For this last challenge of 2015, I thought we could do a theme poem rather than one in a particular form. Up to you to choose how you do it, but the challenge is to write a poem using a familiar saying. The one I chose was ‘as the crow flies’.
Here are some examples:
Keep the wolf from the door
One swallow does not a summer make
Out of the mouths of babes and sucklings
Straight from the horse’s mouth
A cat has nine lives
A cat can look at a king
Curiosity killed the cat
Burning the midnight oil
Cross that bridge when we come to it
Let sleeping dogs lie
Kill two birds with one stone
Once in a blue moon
Method in my madness
Steal someone’s thunder
Every cloud has a silver lining.
And this is my crow flies poem.
As the crow flies,
Ragged wingbeats slow,
Steady as the ocean’s flow.
Wingbeats, oarstrokes, funeral barque,
Carrying some soul into the dark.
As the crow flies,
Rows into the dark.
Have fun writing, keep sane over the New Year festivities, and see you in 2016.
38 thoughts on “Poetry challenge 11: Sayings”
Here is a link to my short poem based on a saying:
Interesting idea! Your poem is wonderful–so simple, but so rich in imagery and symbols.
Thank you! Crows and ravens are loaded with symbolism 🙂
I think crows are cool birds. 🙂
I prefer Jackdaws. They are so elegant.
I actually had to look that up. They’re in the crow family, but I don’t think we have them here in the US.
Thank you Jane–enjoyed your poem–may sanity stay with you as well over the next stretch 🙂
Thanks Janice 🙂 We’re going at this like a military operation.
Yes the show keeps rolling no matter what…:)
Hi Jane! I never got to do a butterfly cinquain from your challeng #6, so I decided to combine it with this week’s challenge. The saying I chose is, “Just Breathe”. Happy New Year ~kat
Good idea, and very apposite choice of saying for this fraught time of year!
I’ll be working on this one. Happy New Year!
Glad to hear it 🙂 Happy New Year to you too.
Wonderful challenge. Working on it, hoping to get it down before the new year, as a way to look at the ending of one and beginning of another. Looking into the origins of idioms is fascinating in itself.
Love your offering for this challenge. The tone and flow of the words melding with the notions involved, dark yet underneath there is a lightness, as in the acceptance of the natural course of things.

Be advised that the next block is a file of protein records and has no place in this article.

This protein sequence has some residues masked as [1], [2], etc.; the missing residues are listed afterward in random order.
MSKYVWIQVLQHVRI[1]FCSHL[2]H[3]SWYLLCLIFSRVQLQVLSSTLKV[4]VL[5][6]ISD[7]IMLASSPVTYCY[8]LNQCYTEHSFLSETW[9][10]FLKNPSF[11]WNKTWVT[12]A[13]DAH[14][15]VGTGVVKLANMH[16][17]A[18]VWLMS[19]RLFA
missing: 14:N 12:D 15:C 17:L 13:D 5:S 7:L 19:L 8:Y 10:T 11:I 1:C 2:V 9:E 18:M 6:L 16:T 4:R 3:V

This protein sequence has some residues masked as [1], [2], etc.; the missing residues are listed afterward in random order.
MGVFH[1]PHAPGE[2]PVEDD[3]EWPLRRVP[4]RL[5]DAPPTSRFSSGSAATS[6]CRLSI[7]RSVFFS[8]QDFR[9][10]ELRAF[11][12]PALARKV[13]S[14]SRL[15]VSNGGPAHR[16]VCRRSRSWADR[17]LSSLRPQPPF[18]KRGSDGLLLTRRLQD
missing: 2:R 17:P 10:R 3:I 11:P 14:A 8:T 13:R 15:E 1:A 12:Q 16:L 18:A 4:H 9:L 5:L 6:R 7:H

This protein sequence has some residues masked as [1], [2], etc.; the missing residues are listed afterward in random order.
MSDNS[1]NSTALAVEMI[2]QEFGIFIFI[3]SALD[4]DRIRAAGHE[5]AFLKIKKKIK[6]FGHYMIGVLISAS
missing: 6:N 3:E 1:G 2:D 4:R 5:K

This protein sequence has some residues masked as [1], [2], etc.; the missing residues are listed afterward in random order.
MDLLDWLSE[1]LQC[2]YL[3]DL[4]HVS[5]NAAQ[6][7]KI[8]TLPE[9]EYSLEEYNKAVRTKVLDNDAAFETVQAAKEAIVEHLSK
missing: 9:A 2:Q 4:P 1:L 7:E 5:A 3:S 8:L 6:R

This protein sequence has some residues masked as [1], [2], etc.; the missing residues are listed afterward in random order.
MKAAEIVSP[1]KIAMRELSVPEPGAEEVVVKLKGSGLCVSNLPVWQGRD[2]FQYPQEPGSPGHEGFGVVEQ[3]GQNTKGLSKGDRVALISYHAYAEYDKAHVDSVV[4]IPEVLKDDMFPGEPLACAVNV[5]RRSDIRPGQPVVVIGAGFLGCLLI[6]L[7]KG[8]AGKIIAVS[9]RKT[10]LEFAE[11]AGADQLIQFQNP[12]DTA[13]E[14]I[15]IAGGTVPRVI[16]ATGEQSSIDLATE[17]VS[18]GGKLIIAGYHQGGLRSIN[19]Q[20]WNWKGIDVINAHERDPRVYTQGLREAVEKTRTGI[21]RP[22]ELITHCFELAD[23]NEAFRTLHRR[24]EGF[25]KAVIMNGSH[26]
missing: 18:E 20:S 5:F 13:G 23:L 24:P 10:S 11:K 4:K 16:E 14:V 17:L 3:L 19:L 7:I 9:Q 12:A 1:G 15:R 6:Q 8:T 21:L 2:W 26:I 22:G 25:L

Thank you! I think you’ve put your finger on it. Nothing in the natural cycle is totally dark. Once we accept that certain things must be, it’s up to us to make sure that their coming to be has something positive about it.
I’m sure you’ll come up with something interesting. Your last poem was brilliant.
This entry of mine may be crap but that’s just what it’s meant to be. I have compiled a few literal English translations of random Dutch sayings, purposely avoiding to make any sense, nevertheless hoping that somehow it may sound acceptable for the challenge.
Oh, and Happy New year one and all!
It makes perfect sense, Peter. Well, some of it… Have a wonderful New Year!
Here is my New Year’s Eve offering – “Burn the Candle at Both Ends” – with a pro-labor twist and salute to Woody Guthrie.
All greatly approved of round this way 🙂
This is a nice way to close out the year. (And a fine example.)
Here’s mine, titled “The Time of Our Lives”:
Hours spent filling a need
with face time
caught in a net
Embracing at the station
prelude to jazz in the park
and a rendezvous on the lake
Chicago, our special place
Nine hundred miles
driven to you, then back
a December weekend
far too short
A winter retreat
with bed and breakfast
served with a flair amongst
Finger Lakes and wine
Mile after mile
counting the miles
erasing the miles
the final nine hundred miles
Finding a home
making a home
no longer alone
our home together
Each but a moment
in the time of our lives
I was rather thinking of you with that suggestion…
Happy New Year everyone! I know to some, idioms are annoying but I really love them. They feel dependable! I can’t remember if there is a time limit but here is my offering.
No time limit, Carol. Thanks for participating 🙂
I liked the idea of weaving a saying into a poem but my imagination stayed close to the ground– I had one small idea though, which I went with–based on life with our two little dogs. I’ll be posting it January 3 morning. Thanks for the challenge!
Does this work?
Mum’s cup was half full
Never one to moan
Make do and mend
A mantra driven home
By constant repetition
In every little way
Forget about tomorrow
Live your life today
She smiled through frustration
And turned her back on pain
Every time she fell far short
She’d stand and start again.
But of all the cliched lessons
She taught me without words
It was her lack of judging
Other people’s deeds
It’s all about the choices
That each of us can make
You may want to smile
But allow him his grimace
Her personal philosophy
Might be summarised thus:
Let each be as they want to be
And never make a fuss.
It works beautifully 🙂 Thanks for posting it.